"We got involved because we got hired by hundreds and hundreds and now even thousands of people that after the primaries happened, and after all of these documents came out that we have from Wikileaks and other sources, they came to us and said: 'You know, we don't believe this is a fair process and we want to bring claims as representative plainants against the DNC and Debbie Wasserman-Schultz.'"

"And so we've been retained by so many people from around the country. It's been an amazing outpouring of support. At one point I was getting literally ten emails a minute. My email box actually broke down for a little while cause you're getting that much support from all around the country. Some people had donated thousands of dollars and really put a lot of resources into Bernie Sanders. Others had donated $27 or less and we're talking about unemployed folks, homeless folks. They really scraped up what they could to contribute to this campaign and they felt robbed by the process."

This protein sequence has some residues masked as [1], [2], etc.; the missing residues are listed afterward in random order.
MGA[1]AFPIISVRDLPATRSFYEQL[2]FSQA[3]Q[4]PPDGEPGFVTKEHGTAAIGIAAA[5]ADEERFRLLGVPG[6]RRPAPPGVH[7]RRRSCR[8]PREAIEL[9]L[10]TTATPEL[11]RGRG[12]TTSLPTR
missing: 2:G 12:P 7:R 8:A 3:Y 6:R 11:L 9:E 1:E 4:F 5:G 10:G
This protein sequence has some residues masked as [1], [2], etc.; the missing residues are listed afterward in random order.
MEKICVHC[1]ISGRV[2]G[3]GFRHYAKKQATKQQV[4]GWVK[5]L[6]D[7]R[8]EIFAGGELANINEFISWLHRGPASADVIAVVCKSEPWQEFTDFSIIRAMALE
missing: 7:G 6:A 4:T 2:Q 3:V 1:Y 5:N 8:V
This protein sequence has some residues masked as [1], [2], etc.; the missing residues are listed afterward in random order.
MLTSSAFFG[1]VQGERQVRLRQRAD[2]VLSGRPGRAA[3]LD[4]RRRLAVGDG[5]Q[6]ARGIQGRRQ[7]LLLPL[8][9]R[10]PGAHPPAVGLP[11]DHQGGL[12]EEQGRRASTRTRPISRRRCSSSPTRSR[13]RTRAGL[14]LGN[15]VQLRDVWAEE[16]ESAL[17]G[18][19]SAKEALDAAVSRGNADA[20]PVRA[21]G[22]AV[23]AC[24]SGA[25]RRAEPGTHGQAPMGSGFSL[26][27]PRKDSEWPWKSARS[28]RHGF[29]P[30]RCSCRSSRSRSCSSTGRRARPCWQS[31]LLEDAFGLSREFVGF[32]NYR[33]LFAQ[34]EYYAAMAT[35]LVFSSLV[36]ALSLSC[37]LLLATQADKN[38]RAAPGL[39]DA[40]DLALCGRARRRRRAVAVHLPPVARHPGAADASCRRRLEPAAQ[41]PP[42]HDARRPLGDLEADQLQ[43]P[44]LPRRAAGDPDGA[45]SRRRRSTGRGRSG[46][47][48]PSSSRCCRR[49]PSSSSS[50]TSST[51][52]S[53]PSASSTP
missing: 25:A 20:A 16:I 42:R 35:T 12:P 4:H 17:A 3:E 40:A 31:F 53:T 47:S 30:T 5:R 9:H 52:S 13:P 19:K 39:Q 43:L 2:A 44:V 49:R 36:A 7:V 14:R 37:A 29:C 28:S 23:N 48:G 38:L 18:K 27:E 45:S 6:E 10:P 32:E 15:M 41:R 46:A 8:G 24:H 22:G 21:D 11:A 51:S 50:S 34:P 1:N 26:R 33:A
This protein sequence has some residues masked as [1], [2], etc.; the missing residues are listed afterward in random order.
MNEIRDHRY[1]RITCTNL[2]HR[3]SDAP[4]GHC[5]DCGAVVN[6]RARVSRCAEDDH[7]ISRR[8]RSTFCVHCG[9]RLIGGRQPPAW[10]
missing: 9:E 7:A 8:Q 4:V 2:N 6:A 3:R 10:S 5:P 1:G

"And so we're lawyers, we bring cases against companies of all sorts when they engage in deceptive conduct. And I don't think the DNC is any different from any other corporation that engages in fraud, and so that's why we were happy to bring this case and we're happy to litigate it because we think it's just so important to the political system."

Although only a civil lawsuit, the case stands as a very public rebuke to the DNC that so carefully stage-managed the primary process and defrauded their own members who believed the process was taking place in good faith. Should the case proceed and prevail, it would furthermore serve as a very public rebuke to the Hillary Clinton presidential campaign that could even bring Clinton's mandate into question should she win the presidency, thereby hampering her and further weakening public support for her aggressive, militaristic agenda.